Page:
ilmu_ekonomi@apps.ipb.ac.id +62 251-8626602

Contact Info

ICETRA 2021

Syarifah Amaliah

Telp : +62 813-1617-2447

email : samaliah@apps.ipb.ac.id

Marhamah 

Telp : +62 822-9802-6331

email : marhamah@apps.ipb.ac.id

ICETRA 2021

International Conference on Economic Transformation, Agriculture and Rural Development

Economic development critically involves diversification and structural transformation dynamic reallocation of resources from less productive to more productive sectors and activities. There are major differences across regions and countries in the degree to which they have succeeded in diversifying and transforming their economies, including their speed and pathways of economic transformation.  Traditional growth theory explains wealth creation as a structural transformation process. Countries create wealth and become rich during the process of economic growth by producing more of higher-valued goods. During the process, the economy moves from a status where most economic activities are concentrated in agriculture and rural areas to a situation where industrial and other urban-based activities become dominant. Diversification and structural transformation are often underpinned by reforms and policy measures that are general in scope, such as improving the quantity and quality of infrastructure and creating enabling environment in the economy. Human capital, financial development, and digitalization are also considered as particular concern to those economies progressing economic transformation.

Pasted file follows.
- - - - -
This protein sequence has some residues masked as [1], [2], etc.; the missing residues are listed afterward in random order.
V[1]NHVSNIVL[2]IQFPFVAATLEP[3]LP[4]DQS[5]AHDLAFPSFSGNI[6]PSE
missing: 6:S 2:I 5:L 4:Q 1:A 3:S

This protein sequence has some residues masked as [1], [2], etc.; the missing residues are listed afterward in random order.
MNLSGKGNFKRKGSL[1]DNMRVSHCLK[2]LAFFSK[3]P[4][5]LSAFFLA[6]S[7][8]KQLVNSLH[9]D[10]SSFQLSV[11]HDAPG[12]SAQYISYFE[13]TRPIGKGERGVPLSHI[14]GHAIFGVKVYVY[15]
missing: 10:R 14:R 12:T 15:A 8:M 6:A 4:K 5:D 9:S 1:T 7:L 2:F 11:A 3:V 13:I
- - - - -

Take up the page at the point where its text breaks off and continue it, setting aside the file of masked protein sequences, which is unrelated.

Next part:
One of the global challenges of the ongoing economic transformation is the COVID-19 pandemic, which has had an unprecedented multidimensional impact on the economies. Covid-19 pandemic are historically different from other food or health crises, considering that the pandemic causes massive, simultaneous and global supply and demand shocks. Performance from the macroeconomic aspect shows that the majority of developing countries. As an illustration, the Indonesian economy in the fourth quarter of 2020 compared to the fourth quarter of 2019 experienced a growth contraction of 2.19 percent (y-on-y). Nevertheless, the Central Statistics Agency (BPS) (2020) stated that the Gross Domestic Product (GDP) of the Indonesian agricultural sector in the fourth quarter of 2020 continued to grow 2.59 percent year on year (yoy), in which the main supporting sub-sector was food crops by 10 percent. 0.47 percent and followed by horticulture at 7.85 percent. BPS publications on economic growth increasingly show that the agricultural sector is a cushion during the economic recession due to the Covid-19 pandemic. However, the important consideration is the condition of people’s purchasing power which has decreased due to the pandemic, the problem of food access if not anticipated and handled properly can become a serious problem.

Another trend that occurs in the majority of developing countries is an increase in unemployment, poverty, and income inequality. The decline in some of these inclusive economic indicators raises serious concerns about food security and malnutrition. Vulnerability will be higher when the focus of the discussion is directed at the poor and food insecure groups. This multidimensional vulnerability has prompted many countries to take various actions to protect the economy from the crisis.

In addition to above problems, economic growth also happens at the expense of environment and natural resource degradation and depletion. Land conversion and soil degradation continues without control driven by the growth of non-agricultural sectors. Deforestation and loss of biodiversity occur due to the expansion of crop plantations, illegal logging, mining and so on. Scarcity is also encountered by fisheries due to ecologically-unfriendly fishing techniques and gears. These are of problems that occur as the consequence of economic growth which obviously threat human life for the present and the future.